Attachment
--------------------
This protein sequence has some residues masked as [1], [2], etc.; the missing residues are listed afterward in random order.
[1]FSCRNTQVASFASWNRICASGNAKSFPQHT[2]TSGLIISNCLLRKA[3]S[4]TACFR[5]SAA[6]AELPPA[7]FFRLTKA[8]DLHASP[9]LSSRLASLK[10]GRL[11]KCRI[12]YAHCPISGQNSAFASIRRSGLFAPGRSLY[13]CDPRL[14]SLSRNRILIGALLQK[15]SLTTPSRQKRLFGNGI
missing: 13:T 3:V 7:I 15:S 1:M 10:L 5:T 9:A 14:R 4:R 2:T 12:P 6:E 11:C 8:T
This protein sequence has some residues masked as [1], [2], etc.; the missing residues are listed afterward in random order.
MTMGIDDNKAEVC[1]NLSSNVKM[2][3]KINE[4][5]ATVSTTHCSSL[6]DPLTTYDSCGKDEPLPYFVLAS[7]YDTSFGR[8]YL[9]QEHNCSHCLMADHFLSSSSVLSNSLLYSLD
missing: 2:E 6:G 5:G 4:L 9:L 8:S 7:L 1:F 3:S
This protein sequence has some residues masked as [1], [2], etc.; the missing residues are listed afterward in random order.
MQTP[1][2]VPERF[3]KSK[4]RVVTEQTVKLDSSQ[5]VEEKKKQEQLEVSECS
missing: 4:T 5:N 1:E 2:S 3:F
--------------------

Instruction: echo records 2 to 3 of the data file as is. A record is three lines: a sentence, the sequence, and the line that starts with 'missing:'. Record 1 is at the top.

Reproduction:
This protein sequence has some residues masked as [1], [2], etc.; the missing residues are listed afterward in random order.
MTMGIDDNKAEVC[1]NLSSNVKM[2][3]KINE[4][5]ATVSTTHCSSL[6]DPLTTYDSCGKDEPLPYFVLAS[7]YDTSFGR[8]YL[9]QEHNCSHCLMADHFLSSSSVLSNSLLYSLD
missing: 2:E 6:G 5:G 4:L 9:L 8:S 7:L 1:F 3:S
This protein sequence has some residues masked as [1], [2], etc.; the missing residues are listed afterward in random order.
MQTP[1][2]VPERF[3]KSK[4]RVVTEQTVKLDSSQ[5]VEEKKKQEQLEVSECS
missing: 4:T 5:N 1:E 2:S 3:F